Leonard Cohen @ Madison Square Garden

MANHATTAN, NY—Leonard Cohen held the crowd in the palm of his hand during a performance that was a mind-bending trip into the Twilight Zone as his songs transcended folk, rock, jazzy bop, gypsy and world beats into one. Standing straight and tall while kneeling every so often, he belted out his plaintive songs and earthy tones as his exquisitely minimalist band filled in the blanks to the gods. Words of wisdom and rhyme, stark and bare, they painted bleak images with rays of hope sprinkled in between the lines.

Dressed in a black suit and wearing a hat most of the night, he cupped the mic like a prayer and sang with his eyes closed as the band’s acoustified playing wove its delicate web around the singer-songwriter’s heavy words. Taking on the contemplative divinity of Van Morrison, the skid row celebrations of Tom Waits and the brooding dark side of Roger Waters, Cohen was ethereal in that he dealt out like a sermon to the misfits, loners, fragile at heart and the hopelessly romantic out there.

For three hours, the crowd sat rapt with eyes and ears transfixed to the stage as Cohen meandered around his players’ perfect arrangements that breathed life into some dusty relics from another era as well as some new gems. Guitar extraordinaire Javier Mas plucked, picked and accentuated the band’s rhythms on command that took on bossa, Latin, tropical rhythms and even rocked out towards the night’s ending. Keyboardist Neil Larsen added a delicate web of notes that cascaded, then fell behind and snaked through the arrangements, adding a bluesy ooze to the mix that mirrored the melancholic sentiments of Cohen’s prose.

The Webb sisters and Cohen collaborator Sharon Robinson added background vocals that played off the male-female tensions and conflicts found in a lot of his work. They countered his baritone with assuring highs and mids, softening the blow of Cohen’s mighty lyrics where every word matters.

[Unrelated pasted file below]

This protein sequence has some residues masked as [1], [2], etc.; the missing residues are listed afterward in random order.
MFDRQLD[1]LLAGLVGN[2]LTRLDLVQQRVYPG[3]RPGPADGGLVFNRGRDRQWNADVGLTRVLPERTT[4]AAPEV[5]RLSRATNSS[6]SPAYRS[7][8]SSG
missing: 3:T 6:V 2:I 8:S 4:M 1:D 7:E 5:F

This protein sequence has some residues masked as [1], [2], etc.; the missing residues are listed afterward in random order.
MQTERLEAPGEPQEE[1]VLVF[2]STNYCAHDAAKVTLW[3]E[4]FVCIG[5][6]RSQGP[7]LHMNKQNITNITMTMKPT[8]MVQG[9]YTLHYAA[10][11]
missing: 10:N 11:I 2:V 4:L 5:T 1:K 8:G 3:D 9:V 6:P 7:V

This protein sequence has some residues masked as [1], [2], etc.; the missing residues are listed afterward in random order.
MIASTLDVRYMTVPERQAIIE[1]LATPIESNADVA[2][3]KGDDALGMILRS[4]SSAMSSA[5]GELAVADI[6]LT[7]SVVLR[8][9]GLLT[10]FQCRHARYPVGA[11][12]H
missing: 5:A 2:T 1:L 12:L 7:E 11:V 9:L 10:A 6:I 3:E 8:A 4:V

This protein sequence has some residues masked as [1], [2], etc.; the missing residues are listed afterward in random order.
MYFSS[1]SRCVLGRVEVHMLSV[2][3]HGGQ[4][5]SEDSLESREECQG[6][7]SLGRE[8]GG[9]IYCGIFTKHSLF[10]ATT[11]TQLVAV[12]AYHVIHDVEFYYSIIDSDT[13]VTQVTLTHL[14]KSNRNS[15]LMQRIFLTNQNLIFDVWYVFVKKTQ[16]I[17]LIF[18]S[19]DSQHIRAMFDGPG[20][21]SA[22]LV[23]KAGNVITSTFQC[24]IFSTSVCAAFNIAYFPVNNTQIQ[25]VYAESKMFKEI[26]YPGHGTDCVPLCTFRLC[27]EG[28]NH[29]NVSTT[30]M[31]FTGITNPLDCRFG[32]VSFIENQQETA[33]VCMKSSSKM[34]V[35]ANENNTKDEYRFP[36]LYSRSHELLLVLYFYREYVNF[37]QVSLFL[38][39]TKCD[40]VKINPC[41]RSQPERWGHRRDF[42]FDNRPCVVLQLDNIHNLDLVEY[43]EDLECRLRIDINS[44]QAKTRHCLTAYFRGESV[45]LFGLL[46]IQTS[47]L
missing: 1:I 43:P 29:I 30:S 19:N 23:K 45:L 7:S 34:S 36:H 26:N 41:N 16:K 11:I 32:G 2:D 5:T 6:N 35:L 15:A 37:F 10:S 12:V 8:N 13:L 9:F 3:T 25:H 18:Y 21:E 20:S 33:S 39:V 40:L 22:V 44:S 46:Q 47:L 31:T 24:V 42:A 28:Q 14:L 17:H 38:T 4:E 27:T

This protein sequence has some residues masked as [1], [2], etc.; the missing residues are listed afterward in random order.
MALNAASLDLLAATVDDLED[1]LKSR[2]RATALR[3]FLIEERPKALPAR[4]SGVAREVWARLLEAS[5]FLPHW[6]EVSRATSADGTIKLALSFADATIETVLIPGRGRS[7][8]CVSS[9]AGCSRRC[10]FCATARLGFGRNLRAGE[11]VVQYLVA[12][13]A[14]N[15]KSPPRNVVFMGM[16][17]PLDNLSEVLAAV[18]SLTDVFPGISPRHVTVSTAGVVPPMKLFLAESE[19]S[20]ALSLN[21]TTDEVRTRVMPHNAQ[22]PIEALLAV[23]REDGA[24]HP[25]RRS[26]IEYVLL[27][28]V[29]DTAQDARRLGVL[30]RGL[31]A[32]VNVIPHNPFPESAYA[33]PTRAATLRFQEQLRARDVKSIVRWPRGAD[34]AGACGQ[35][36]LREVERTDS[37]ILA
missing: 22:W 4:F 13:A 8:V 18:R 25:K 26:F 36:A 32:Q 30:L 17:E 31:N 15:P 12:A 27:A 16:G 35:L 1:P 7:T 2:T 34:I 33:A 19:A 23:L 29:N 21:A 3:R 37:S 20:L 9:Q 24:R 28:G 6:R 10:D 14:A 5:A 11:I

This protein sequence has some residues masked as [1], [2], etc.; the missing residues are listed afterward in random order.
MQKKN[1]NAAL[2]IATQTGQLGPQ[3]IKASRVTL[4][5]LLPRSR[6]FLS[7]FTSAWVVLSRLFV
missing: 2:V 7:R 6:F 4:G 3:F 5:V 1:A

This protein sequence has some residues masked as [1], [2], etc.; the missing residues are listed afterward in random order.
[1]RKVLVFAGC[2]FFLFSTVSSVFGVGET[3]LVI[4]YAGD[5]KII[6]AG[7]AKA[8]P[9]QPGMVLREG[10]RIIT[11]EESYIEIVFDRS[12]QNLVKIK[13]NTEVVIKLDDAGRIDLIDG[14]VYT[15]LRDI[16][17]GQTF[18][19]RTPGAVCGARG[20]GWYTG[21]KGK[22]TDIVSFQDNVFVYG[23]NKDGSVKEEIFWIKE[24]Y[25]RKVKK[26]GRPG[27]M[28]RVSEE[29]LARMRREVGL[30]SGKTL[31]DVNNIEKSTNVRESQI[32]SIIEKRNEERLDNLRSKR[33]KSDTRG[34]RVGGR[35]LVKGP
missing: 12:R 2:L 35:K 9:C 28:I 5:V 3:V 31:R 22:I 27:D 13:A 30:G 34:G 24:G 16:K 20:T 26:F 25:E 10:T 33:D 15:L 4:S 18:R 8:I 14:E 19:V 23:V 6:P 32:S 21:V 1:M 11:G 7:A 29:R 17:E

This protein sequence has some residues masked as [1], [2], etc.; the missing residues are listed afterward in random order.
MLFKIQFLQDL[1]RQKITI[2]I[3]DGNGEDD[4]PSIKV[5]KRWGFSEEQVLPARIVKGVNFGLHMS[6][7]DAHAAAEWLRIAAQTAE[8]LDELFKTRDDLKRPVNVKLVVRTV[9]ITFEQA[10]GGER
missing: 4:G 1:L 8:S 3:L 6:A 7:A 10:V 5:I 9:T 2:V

Starting with “Dance With Me To The End Of Love,” Cohen bowed to guitarist Javier then proceeded to take the crowd on a tiptoe through the tulips of time that combined the flamenco guitar of Mas, the plaintive gypsy violin of Alexandru Bublitchi and the moody flourishes of Neil Larsen’s Hammond organ into a gloriously tidy molt of sounds. He took on his catalog and added some new ones from his last one, Old Ideas, that flowed along with the oldies into a lengthy work that transcended a greatest hits review.

“Suzanne,” “I’m Your Man” and “Hallelujah” were joined alongside new tunes like “Amen” and “A Thousand Kisses Deep.” He poked fun at himself before “Ain’t No Cure For Love,” adding, “I look in the mirror and I say, ‘Lighten up, Leonard!’” Another new track, “Going Home” refers autobiographically to the man himself as a “lazy bastard living in a suit.” For the rest of the night, Cohen worked the stage like a 78-year-old shaman in dapper duds as he genuflected to the crowd and thanked his fellow musicians, lighting crew and soundmen on numerous occasions, who all combined to make the night so spectacular.

By the time the last one ended close to midnight, it was “Closing Time.”